The lesson from Shang-Yi Chiang (2)

Colley Hwang, DIGITIMES Asia, Taipei 0

Shang-Yi Chang (left) while still at TSMC. Credit: DIGITIMES

Intel has been keen on pursuing the most advanced technology, but has not been as quick to make decisions as TSMC when it comes to responding flexibly to market needs. Intel could sell processed wafers at very high prices, but TSMC must use competitive pricing to attract widespread adoption by customers. And there's also consideration about yield rates.

The market trend is slowly moving against Intel. On the one hand, the PC market is becoming saturated and Intel's main competitors are leveraging TSMC's manufacturing capability and competitiveness to expand presence in the end market at the cost of Intel. Nvidia has been a major customer of TSMC for a long time, and AMD has embraced fabless operations since Lisa Su became CEO. They are both leveraging TSMC's advantages in the market.

But it was the making of Apple's A9 processors that really served as a critical moment in TSMC's rise to dominance in 2015, when it beat Samsung Electronics to become Apple's exclusive supplier of A-series processors. We originally expected TSMC to overtake Intel in terms of revenue and gross profit by mid-2023, but TSMC managed to do that in second-quarter 2022, with its gross profit of 59% far exceeding Intel's. And even AMD's market capitalization has exceeded Intel's - a development closely related to TSMC's "structural advantage".

When interviewing Shang-Yi Chiang, the media usually would not fail to mention his comments on TSMC founder Morris Chang. Chiang has said that Chang had more responsibilities than himself at TSMC, but would always manage to get off work on time, while Chiang would have to stay till 9 in the evening. I have written an article about Morris Chang, stressing that he only took care of important things, not trivial matters. But as for what's important and what's trivial, Chang of course had the final say.

Chang has often emphasized in his public speeches that it is the founder or CEO who decides the business model of the company and construct the corporate culture. This is why Chang, who is now 91 years of age, was still able to represent Taiwan in an APEC meeting in 2021 - something unprecendted in the history of Taiwan. Chang takes credit for creating Taiwan and TSMC's special status in the global semiconductor industry.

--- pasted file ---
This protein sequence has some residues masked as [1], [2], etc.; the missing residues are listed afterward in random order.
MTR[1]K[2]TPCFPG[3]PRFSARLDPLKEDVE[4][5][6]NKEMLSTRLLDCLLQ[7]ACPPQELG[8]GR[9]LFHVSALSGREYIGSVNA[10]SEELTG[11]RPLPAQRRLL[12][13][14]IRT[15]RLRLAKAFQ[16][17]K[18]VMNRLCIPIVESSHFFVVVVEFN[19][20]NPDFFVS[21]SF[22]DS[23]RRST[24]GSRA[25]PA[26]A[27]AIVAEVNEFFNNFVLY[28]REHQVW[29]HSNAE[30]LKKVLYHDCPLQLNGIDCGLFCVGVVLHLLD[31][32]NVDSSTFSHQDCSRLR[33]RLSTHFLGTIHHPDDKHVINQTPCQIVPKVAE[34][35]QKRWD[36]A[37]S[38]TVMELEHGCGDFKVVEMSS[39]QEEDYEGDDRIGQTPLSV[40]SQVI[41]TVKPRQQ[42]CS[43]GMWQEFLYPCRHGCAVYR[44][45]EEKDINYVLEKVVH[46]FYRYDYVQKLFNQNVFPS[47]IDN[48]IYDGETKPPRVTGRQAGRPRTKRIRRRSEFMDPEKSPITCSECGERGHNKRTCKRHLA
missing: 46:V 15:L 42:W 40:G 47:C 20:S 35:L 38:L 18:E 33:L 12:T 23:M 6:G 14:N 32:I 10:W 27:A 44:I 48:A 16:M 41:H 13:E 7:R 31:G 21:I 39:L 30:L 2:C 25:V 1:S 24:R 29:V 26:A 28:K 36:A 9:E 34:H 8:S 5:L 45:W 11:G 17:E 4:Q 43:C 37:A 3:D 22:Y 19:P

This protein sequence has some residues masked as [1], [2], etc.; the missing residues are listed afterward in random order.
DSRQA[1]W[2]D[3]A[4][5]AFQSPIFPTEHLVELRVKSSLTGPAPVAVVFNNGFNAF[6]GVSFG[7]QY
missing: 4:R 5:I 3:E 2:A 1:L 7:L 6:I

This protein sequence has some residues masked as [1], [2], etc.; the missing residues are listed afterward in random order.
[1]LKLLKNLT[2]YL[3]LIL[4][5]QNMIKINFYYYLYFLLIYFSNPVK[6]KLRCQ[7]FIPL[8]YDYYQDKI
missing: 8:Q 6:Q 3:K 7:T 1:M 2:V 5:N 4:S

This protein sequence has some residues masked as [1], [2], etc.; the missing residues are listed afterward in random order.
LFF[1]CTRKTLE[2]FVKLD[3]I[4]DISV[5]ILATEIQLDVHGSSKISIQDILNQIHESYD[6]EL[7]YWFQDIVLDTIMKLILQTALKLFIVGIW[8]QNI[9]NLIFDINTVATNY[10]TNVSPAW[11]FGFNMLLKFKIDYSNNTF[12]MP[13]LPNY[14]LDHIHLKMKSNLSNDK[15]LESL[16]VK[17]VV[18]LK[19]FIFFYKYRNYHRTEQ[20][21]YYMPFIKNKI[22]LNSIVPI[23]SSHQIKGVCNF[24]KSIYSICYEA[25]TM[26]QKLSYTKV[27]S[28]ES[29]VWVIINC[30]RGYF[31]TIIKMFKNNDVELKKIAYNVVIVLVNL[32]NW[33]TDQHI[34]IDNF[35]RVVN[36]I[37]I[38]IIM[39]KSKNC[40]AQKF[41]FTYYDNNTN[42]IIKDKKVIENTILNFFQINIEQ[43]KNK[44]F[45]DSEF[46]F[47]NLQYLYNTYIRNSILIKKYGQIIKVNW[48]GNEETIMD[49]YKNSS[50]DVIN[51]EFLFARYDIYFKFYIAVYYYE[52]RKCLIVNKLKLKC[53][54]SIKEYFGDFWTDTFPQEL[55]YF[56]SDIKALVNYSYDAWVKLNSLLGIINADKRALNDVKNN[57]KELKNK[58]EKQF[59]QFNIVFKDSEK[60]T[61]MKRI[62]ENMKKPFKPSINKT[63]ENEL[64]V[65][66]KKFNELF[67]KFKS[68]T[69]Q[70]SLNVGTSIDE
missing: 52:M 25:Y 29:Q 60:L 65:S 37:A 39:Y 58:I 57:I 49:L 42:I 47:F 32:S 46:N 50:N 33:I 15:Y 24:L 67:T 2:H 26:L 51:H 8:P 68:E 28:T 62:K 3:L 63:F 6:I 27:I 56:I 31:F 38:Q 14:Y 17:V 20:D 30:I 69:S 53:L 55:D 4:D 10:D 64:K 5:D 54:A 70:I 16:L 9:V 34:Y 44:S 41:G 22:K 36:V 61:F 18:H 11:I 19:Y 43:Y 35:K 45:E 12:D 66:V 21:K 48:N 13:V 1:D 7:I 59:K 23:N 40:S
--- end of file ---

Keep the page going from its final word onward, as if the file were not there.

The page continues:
In his recent interview by the California-based Computer History Museum, Shang-Yi Chiang asserted that joining China's SMIC was the stupidest thing he had ever done.

We often have unrealistic expectations of certain things. Chiang had two stints at SMIC, and how come he made the same mistake twice? And he even served as CEO at China's Wuhan Hongxin Semiconductor (HSMC) between his two SMIC stints. He claimed that he did not have trust from "higher-ups" because of his US and Taiwanese citizenships. Who exactly are those "higher-ups"? Is this a common experience of Taiwanese in China, or is it a unique experience of Shang-Yi Chiang?

I think we all have our own assessments, but what is the reason behind the "chip wizard" SMIC co-CEO Mong-Song Liang's determination? Liang once left a message on my Facebook page, and I'm curious to know what he has been thinking over the years while working at Samsung and SMIC. Everyone's life is unique, so if you make a choice, face it!

Colley Hwang, president of DIGITIMES Asia, is a tech industry analyst with more than three decades of experience under his belt. He has written several books about the trends and developments of the tech industry, including Asian Edge: On the Frontline of the ICT World published in 2019, and Disconnected ICT Supply Chain: New Power Plays Unfolding published in 2020.